Deputy President David Mabuza on Tuesday surprised the Mangosuthu University of Technology choir with a bus.
What was meant to be just another singing gig for the university’s choir turned into an unexpected blessing when Mabuza called them back onto the stage after they had performed ahead of his address at the 5th Tuberculosis Conference at the Inkosi Albert Luthuli International Convention Centre on Tuesday. He said he had a request for them.
“My request‚ that I want to do in front of everyone here‚ is to request you to be ambassadors of TB‚ of HIV and Aids. In return‚ because this is a deal‚ as the chairperson of the South African AIDS council‚ we are going to buy you a bus‚” Mabuza announced.
Stressing the important role the youth play in the fight against TB‚ Mabuza urged the choir to use the bus in order to go out and “spread the message about TB…because you’ve got the best way of doing it”.
Earlier in his speech‚ Mabuza spoke about the important role artists played in the fight against diseases such as TB.
“We look to our young artists‚ like the [MUT] choir that was here‚ to dig deep into their creative reservoirs to compose anthems‚ songs of hope‚ that will mobilise all South Africans and the world to lend a hand in ending diseases and promoting a healthy livelihood‚” Mabuza said.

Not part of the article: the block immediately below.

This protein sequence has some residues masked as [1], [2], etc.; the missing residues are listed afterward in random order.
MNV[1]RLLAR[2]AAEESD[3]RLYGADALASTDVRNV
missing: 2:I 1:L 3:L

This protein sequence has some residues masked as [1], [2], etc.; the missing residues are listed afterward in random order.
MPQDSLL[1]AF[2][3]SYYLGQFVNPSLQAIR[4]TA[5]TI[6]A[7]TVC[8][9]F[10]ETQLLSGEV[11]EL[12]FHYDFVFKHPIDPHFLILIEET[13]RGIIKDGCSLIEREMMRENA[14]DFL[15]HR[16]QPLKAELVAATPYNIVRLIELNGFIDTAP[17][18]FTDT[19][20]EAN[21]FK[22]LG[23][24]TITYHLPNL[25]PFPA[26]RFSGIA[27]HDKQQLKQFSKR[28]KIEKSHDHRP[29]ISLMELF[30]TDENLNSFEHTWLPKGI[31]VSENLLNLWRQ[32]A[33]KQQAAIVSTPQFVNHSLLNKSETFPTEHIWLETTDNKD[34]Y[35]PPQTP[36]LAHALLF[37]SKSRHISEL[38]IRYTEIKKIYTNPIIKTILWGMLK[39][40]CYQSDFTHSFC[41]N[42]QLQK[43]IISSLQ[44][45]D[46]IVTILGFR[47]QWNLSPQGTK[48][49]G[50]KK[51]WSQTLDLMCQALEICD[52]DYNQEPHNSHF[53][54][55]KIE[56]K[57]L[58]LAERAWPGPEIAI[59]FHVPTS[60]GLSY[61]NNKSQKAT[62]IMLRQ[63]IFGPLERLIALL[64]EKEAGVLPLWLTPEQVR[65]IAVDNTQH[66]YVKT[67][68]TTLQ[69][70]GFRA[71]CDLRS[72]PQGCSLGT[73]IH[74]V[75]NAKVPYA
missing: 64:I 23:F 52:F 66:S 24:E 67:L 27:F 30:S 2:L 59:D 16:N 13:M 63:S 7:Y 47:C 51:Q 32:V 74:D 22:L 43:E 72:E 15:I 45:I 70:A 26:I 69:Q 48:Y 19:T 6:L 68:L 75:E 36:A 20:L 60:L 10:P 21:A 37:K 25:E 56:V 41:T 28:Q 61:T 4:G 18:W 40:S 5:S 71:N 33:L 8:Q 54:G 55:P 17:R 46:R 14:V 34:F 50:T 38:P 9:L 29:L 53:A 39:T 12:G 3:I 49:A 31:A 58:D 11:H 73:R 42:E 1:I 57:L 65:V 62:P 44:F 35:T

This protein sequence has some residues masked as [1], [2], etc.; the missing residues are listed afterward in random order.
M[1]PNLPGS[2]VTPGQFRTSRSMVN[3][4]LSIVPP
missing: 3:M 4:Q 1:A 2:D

Choir conductor Bekani Buthelezi‚ who was clearly elated by the gift‚ said he and his singers had held many discussions about TB and how they could educate communities about the disease.
“To them (the choir) it wasn’t a performance; it was a platform to say‚ ‘We want to be sent.’ We are very grateful‚” Buthelezi said‚ making reference to President Cyril Ramaphosa’s now-famous Thuma Mina refrain in his maiden state of the nation address.
“To us‚ this is not just a gift but a platform that will help us travel even faster and reach more people in the hope to educate them about TB‚” he added.
Mabuza also promised the 70-member choir new uniforms to wear in their new roles as ambassadors. The TB conference ends on Friday.